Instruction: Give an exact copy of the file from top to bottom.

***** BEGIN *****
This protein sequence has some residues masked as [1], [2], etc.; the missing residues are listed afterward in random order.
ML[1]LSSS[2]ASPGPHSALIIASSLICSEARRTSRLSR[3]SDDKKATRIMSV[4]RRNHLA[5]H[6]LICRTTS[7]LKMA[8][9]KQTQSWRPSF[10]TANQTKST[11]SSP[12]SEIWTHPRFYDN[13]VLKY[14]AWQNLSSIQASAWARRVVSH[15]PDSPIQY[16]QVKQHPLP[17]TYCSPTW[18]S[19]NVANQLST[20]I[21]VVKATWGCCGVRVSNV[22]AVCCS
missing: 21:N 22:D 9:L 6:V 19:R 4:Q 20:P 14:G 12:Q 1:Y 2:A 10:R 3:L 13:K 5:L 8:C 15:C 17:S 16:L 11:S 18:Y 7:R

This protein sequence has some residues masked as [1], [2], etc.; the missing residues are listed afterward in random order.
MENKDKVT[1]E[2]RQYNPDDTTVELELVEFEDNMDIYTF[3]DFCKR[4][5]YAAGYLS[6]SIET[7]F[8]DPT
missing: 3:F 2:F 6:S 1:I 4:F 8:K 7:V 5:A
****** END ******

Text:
This protein sequence has some residues masked as [1], [2], etc.; the missing residues are listed afterward in random order.
ML[1]LSSS[2]ASPGPHSALIIASSLICSEARRTSRLSR[3]SDDKKATRIMSV[4]RRNHLA[5]H[6]LICRTTS[7]LKMA[8][9]KQTQSWRPSF[10]TANQTKST[11]SSP[12]SEIWTHPRFYDN[13]VLKY[14]AWQNLSSIQASAWARRVVSH[15]PDSPIQY[16]QVKQHPLP[17]TYCSPTW[18]S[19]NVANQLST[20]I[21]VVKATWGCCGVRVSNV[22]AVCCS
missing: 21:N 22:D 9:L 6:V 19:R 4:Q 20:P 14:G 12:Q 1:Y 2:A 10:R 3:L 13:K 5:L 8:C 15:C 17:S 16:L 11:S 18:Y 7:R

This protein sequence has some residues masked as [1], [2], etc.; the missing residues are listed afterward in random order.
MENKDKVT[1]E[2]RQYNPDDTTVELELVEFEDNMDIYTF[3]DFCKR[4][5]YAAGYLS[6]SIET[7]F[8]DPT
missing: 3:F 2:F 6:S 1:I 4:F 8:K 7:V 5:A